Chris Abbott thought he would grow his one-man real estate company slow and steady when he founded it in late 2008. Eight employees and a half-dozen big contracts later, that plan is history.
Chris Abbott went in several entrepreneurial directions in 2004 after his U.S. Army tour ended.
He became an inventor, a software developer and a commercial real estate investor. He also worked in land development for some of the Gulf Coast's most respected homebuilders and developers.
But it turns out Abbott's best directional decision, so far at least, was to start a multi-family residential and commercial property management company amid a crippling recession.
That company, which Abbott founded as a one-man show in October 2008, is now poised for a growth spurt. The Review first profiled Abbott and the company, Ryntal Property Management, in its special issue on young entrepreneurs last year. (See Review, 1/23/09.)
Ryntal has since hired eight employees, with plans to bring on four more inside office clerks and 12 additional rental agents this year. Abbott, 32, projects Ryntal will reach at least $600,000 in revenues in 2010, when it will also open two retail apartment rental stores.
Abbott even recently brought on a business partner, a CPA and former accounting executive with several international construction and real estate firms based in the Washington D.C. area. The partner, Tom Wagenhauser, joined the company last year.
“There is a lot of opportunity out there for us,” Abbott says. “We are looking at tremendous growth in 2010.”
The firm's growth potential, of course, hinges somewhat on the recession, which has put dozens of Gulf Coast commercial and multi-family property owners in a bind. Property owners, especially those who own small condo or apartment buildings, from four to 50 units, have an acute problem: To find tenants who can pay rent, on-time and in full.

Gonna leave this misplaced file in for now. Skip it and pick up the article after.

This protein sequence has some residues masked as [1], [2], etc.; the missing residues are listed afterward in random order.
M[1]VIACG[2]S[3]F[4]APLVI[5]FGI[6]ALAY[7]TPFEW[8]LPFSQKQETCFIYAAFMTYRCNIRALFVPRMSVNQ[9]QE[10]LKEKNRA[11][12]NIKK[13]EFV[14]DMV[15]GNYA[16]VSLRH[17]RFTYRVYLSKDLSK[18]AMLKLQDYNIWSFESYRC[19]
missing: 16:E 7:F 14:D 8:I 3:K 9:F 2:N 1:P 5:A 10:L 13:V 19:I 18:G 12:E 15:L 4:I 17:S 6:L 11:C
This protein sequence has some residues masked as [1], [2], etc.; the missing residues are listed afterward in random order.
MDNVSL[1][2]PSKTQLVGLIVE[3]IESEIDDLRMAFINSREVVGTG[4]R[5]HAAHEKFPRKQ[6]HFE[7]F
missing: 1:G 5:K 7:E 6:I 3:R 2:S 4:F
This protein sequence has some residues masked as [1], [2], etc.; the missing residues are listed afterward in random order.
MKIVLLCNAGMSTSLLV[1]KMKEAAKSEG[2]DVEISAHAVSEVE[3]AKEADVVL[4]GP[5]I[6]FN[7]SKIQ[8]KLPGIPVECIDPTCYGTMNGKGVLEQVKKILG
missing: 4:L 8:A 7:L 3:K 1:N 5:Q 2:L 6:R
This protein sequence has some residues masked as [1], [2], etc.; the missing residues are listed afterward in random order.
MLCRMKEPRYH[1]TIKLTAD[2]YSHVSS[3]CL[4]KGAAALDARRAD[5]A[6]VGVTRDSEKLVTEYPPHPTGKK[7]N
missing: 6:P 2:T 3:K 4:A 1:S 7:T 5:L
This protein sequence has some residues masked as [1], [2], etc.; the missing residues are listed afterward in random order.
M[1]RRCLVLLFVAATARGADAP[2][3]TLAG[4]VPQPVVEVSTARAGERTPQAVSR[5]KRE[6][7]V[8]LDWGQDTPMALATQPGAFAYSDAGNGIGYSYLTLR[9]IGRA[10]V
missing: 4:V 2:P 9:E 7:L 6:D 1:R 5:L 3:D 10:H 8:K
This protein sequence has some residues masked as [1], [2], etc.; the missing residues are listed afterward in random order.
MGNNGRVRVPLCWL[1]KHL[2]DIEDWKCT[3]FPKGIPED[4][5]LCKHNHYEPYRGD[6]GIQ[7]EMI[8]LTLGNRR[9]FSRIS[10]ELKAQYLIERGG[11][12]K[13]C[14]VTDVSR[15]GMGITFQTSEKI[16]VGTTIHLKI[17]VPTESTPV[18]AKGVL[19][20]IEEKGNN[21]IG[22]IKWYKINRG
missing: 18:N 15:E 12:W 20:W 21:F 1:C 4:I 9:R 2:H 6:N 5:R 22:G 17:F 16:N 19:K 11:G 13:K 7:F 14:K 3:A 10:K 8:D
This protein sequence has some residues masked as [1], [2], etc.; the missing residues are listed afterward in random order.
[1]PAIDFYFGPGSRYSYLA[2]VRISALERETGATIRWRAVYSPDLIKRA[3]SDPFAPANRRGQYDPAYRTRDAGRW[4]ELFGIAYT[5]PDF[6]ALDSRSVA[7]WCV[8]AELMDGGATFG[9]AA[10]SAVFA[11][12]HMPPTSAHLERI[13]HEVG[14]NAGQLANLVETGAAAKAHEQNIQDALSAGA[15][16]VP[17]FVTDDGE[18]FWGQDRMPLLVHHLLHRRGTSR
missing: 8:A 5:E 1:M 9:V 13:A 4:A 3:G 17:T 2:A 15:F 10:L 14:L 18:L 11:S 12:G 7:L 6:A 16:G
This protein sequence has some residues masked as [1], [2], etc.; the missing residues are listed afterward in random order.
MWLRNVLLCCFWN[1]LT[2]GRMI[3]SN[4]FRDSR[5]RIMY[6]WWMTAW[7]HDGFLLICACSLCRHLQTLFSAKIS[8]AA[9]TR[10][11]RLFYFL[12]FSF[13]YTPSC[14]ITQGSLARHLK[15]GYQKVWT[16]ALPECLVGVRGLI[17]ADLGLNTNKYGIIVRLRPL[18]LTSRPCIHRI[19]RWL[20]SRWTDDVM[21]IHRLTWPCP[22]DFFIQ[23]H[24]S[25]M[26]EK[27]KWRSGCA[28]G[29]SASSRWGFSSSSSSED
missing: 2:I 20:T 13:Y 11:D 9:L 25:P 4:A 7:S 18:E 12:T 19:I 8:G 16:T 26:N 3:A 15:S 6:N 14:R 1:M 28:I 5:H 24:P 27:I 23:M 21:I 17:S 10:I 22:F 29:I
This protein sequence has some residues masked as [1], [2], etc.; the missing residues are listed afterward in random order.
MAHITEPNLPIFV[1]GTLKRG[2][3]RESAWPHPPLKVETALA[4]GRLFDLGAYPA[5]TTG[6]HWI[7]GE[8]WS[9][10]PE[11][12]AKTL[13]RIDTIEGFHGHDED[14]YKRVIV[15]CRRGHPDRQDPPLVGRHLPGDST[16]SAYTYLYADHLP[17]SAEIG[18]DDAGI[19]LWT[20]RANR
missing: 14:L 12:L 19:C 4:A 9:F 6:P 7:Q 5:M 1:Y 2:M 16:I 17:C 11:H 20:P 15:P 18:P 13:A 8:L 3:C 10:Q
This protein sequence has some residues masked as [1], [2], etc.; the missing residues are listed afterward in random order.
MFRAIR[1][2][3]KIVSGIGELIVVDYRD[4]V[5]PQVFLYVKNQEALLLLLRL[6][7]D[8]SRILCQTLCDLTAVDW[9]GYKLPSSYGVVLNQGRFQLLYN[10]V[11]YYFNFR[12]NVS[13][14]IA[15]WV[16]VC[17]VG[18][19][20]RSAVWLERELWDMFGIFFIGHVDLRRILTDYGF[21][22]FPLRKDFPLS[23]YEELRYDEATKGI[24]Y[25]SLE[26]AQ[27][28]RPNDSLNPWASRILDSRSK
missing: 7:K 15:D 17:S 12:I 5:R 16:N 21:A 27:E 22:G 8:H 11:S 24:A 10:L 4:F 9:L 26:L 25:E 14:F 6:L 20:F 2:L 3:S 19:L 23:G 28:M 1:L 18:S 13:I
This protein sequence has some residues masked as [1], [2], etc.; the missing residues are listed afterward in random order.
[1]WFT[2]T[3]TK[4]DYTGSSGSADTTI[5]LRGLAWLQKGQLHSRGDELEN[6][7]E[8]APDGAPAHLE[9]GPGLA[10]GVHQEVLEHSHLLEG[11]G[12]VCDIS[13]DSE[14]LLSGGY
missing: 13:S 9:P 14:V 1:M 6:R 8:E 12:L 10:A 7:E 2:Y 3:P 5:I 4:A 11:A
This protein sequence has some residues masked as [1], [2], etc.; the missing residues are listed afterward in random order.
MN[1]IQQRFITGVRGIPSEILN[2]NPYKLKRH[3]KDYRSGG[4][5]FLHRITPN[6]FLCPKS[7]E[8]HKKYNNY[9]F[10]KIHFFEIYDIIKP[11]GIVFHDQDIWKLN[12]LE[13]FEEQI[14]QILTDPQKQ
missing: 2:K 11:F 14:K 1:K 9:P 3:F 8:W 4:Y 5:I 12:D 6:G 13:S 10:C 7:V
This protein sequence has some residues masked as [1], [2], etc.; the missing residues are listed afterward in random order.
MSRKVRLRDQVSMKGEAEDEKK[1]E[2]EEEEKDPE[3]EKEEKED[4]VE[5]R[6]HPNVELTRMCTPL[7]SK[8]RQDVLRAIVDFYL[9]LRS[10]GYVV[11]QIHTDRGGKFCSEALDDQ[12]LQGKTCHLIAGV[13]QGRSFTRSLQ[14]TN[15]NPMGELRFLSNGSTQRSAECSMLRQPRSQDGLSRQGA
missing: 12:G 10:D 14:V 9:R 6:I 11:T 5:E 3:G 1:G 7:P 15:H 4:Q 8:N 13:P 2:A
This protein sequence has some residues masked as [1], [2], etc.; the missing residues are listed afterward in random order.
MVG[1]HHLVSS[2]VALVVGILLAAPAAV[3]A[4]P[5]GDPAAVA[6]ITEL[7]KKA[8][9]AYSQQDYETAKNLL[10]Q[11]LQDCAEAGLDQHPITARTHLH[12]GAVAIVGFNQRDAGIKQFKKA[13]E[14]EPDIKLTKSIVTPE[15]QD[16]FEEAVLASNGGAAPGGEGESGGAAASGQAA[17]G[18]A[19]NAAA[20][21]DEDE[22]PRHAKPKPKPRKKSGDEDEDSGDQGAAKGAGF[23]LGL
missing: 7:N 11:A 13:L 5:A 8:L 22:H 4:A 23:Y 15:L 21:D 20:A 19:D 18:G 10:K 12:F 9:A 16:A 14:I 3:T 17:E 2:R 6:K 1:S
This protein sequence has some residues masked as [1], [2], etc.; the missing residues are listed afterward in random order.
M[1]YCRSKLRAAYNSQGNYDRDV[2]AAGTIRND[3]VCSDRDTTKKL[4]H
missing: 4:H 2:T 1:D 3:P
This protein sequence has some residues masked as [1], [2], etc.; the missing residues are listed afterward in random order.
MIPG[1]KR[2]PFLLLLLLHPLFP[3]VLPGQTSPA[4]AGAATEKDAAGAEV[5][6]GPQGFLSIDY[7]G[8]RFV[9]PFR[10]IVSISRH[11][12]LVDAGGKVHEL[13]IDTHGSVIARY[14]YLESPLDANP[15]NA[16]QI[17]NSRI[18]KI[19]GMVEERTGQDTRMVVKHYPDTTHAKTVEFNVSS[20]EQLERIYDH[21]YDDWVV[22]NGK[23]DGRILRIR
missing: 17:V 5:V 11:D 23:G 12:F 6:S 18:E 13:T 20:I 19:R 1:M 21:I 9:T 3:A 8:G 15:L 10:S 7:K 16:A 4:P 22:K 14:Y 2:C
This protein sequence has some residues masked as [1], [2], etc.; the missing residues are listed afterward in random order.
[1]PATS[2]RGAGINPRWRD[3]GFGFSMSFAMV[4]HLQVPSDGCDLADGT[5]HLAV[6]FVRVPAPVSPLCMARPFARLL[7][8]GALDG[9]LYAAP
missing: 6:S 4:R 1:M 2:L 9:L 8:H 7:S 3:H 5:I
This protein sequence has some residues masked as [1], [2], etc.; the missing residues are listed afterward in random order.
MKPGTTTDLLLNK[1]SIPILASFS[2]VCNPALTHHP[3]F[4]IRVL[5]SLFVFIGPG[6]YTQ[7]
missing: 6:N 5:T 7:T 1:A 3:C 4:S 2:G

Ryntal's clients are mostly investor-property owners who are focused on their core businesses and want to outsource property management. One client is Darrell Turner, who runs a Bradenton-based commercial landscaping service and also owns a 16-unit apartment complex in Sarasota.
Ryntal took over that building, the Terraces, early last year. Abbott says Ryntal increased the occupancy rates in the complex from zero to 100% in about two months. The building has remained full since June.
Ryntal's other properties under management include Desoto Village, a 92-unit apartment complex in Bradenton and the Rialto, a 37-unit apartment building near Venice Beach. Ryntal also manages 32 units in receivership through Sarasota-based Peninsula Bank.
For clients like Turner and the others, Abbott says Ryntal's business model is focused on one mantra: Place the right tenant.
The company does that, says Abbott, through an aggressive marketing and branding campaign of each property. Ryntal also puts a premium on the background checks it runs on potential tenants, which sounds obvious but isn't always done in the industry.
Says Abbott: “We don't allow a tenant to lease a unit [if] they will have a hard time making the rent.”
Abbott, in addition to the property management side of Ryntal, is also considering buying some local properties, including a 12-unit and a 26-unit apartment building. Abbott says he would work with an outside investor on those purchases and then manage the properties through Ryntal.
Abbott grew up in Naples. He looked up to his entrepreneurial grandfather, who ran a small airline in Miami that shipped cattle, among other business interests.
Abbott, before he started businesses of his own, graduated from the Virginia Military Institute and then joined the military. He rose to the rank of captain in the
Army, where he eventually oversaw a tank platoon of 32 soldiers.
While Abbott reflects fondly on his time in the Army, he cherishes the transition to an entrepreneurial life.
“What I like about being on my own is that I directly impact my future,” Abbott says. “Every dollar earned and then invested in a flag or sign continues to make the company grow.”
— Mark Gordon